Artist paints Ridgefield landmarks, pets, ornaments

RIDGEFIELD – In the 28 years she has lived in town, Annie Caravelli has focused her artistic career on creating paintings on request and personalized gift items for people and their pets. She has, however, taken a special interest in  painting landmarks of Ridgefield, such as Keeler Tavern, Ballard Park, the Lounsbury House, Mamanasco Lake and Cass Gilbert Fountain.

Additionally, every year, she said she creates about 200 porcelain ornaments featuring images of Ridgefield.

“I love to do it,” Caravelli said of painting, “and if people like my work and appreciate it, that’s great.”

“I don’t know that I’ve ever turned anyone away,” she said. “If it’s, say, a painting of their home or their pet, all I ask for is a good picture because I can only paint what I see.”

Through the years, Caravelli has received requests to create ornaments of people’s pets, personalized pet cookie jars and other gift items.

Acrylics are her main medium, and while she doesn’t paint them as often, she said she loves doing landscapes, as well as portraits and pet ornaments.

In terms of her artistic process, Caravelli said she definitely has to have “the mood to go and do it.” However, she’ll also be motivated to get moving if she has a deadline for a particular project, such as a request for a painting for someone’s home. From October through December, Caravelli said she’ll probably be painting seven days a week: it’s during this time that she’ll be working on personal gift items, and Christmas ornament requests.

Reminiscing on some of her favorite requests, Caravelli recalled a request from two years ago in which a woman asked for an ornament for herself and her sister. Their father was dying, and the woman asked Caravelli to come up with a design based on some of the last words her father said in the hospital – “Go get those rats.” Caravelli said the woman asked her to come up with an ornament with a cute design -- perhaps two lady rats dancing.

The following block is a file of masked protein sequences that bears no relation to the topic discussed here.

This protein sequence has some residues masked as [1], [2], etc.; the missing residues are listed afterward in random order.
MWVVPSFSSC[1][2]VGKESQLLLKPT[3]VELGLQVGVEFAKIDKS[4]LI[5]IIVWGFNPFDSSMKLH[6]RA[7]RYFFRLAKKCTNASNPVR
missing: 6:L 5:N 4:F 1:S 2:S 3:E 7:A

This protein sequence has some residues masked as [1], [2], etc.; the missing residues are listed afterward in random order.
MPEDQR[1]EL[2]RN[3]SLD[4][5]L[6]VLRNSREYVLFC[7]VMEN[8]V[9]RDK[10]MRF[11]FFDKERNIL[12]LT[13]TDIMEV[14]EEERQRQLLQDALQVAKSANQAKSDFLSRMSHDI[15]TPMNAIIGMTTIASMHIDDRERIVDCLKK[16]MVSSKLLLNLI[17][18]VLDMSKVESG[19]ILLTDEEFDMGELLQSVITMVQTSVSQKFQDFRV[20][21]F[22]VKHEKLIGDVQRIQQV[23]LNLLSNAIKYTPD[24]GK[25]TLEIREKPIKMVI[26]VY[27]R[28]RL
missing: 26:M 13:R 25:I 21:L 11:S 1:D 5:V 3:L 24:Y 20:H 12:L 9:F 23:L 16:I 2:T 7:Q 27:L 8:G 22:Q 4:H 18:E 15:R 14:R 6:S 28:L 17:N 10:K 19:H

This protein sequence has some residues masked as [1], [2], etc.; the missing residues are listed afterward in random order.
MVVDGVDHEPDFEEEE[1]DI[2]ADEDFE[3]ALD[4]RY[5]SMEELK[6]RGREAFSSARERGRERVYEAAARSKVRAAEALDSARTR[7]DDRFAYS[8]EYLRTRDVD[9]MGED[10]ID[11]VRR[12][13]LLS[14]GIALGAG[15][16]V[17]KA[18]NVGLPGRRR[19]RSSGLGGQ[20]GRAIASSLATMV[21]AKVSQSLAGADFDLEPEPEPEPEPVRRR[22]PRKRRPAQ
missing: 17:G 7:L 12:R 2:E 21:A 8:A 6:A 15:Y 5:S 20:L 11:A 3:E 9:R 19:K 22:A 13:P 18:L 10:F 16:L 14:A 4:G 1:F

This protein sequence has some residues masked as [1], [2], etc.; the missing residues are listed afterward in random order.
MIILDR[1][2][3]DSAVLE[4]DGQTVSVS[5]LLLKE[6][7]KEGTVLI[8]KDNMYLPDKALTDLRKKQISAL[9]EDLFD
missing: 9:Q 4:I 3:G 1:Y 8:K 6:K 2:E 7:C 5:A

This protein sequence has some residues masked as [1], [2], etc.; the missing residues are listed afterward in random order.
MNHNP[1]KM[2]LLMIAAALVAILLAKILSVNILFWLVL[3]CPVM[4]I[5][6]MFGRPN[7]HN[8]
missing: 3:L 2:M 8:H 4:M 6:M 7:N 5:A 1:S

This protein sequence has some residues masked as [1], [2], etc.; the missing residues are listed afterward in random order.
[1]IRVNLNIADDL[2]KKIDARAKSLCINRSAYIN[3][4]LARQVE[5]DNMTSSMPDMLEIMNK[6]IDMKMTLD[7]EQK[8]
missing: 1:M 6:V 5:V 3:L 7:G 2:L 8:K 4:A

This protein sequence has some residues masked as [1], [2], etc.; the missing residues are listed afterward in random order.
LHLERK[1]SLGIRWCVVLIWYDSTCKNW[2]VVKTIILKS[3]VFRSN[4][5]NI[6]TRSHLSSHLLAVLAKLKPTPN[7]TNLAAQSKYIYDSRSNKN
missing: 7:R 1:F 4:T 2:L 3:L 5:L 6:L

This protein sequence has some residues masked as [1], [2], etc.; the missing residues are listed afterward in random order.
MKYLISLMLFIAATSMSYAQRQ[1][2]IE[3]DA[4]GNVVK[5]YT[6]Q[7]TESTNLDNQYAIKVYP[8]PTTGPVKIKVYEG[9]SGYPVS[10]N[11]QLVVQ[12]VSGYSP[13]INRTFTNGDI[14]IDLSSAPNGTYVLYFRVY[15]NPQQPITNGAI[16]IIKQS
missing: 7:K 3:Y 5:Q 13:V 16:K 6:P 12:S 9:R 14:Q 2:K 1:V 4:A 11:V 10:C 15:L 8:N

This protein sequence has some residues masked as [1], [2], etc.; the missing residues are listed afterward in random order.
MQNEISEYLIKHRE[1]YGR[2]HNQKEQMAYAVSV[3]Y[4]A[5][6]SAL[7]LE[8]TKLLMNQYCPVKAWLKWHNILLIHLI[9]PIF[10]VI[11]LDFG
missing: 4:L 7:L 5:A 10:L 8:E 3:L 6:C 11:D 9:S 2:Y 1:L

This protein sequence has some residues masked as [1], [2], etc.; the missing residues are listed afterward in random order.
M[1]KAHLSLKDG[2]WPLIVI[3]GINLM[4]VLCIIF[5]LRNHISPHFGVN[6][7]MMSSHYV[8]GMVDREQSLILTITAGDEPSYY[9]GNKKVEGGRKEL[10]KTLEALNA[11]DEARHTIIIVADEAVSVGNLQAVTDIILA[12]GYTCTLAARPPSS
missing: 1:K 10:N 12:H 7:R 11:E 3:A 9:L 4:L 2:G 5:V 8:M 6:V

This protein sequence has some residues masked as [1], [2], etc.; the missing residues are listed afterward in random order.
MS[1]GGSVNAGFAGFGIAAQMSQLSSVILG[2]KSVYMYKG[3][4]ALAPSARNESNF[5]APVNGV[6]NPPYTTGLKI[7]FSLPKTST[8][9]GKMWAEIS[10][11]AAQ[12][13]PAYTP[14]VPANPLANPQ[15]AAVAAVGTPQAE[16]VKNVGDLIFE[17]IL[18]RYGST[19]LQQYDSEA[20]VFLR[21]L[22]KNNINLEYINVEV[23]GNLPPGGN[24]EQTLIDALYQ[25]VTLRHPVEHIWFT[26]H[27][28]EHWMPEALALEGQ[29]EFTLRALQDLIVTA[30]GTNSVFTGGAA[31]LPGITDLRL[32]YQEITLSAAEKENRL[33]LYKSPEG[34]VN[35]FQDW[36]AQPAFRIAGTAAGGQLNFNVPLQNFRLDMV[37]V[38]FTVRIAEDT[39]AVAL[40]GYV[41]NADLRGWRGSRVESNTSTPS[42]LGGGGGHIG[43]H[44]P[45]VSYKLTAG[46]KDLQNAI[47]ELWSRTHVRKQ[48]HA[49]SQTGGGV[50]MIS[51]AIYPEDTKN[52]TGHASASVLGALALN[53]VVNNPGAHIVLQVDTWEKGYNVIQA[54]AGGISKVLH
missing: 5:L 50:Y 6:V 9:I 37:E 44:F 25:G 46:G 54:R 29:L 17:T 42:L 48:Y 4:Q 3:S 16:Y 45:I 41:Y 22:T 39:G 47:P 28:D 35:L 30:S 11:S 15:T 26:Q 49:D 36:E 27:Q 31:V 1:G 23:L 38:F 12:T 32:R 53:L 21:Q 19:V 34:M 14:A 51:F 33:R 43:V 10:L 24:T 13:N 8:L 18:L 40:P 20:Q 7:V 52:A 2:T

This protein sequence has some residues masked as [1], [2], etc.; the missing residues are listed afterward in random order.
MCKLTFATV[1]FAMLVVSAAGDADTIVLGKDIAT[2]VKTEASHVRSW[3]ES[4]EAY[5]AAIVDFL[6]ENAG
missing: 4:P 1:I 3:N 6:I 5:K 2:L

“The ornament did come out darling and she loved it,” Caravelli said, adding that the phrase on the ornament read something like “From one rat to another.”

Another favorite request came from a man from Poland who was doing some tile work in Caravelli's house. Caravelli said she was painting while the man and his coworker were working, and the man asked her if she could paint on "anything." When she said “yes,” the man brought her a shattered plate featuring a primitive picture of a town. He said that the plate was from their town and his cat had knocked it off the counter and it broke. The man said his wife was beside herself because it was one of the only things they had brought from Poland. Caravelli said the design looked pretty easy, and when she recreated it on another plate, she said the man loved it.

Remembering where her love of art first began, Caravelli said she and her twin sister Suzie Sokol, a fellow artist, were always drawing or painting when they were children. Caravelli said she was working on her own artwork when she first moved to Ridgefield. During a visit to the former Ridgefield General Store, she asked the store owner what she wanted in terms of artwork.

In reply, Caravelli said the owner said, “Give me anything of Ridgefield.” This included gift items like platters, boxes, stools and tiles featuring images of Ridgefield that could be sold as gifts. From there, Caravelli began creating Ridgefield-related artwork and selling it to local stores. Today, the gift shop BellaHome Gifts (90 Danbury Road) is her main customer.

Going forward, Caravelli said, “I would like to try on canvas some different types of techniques, maybe more of like an Impressionist kind of style.”

Art requests can be made by messaging Caravelli through her Facebook page at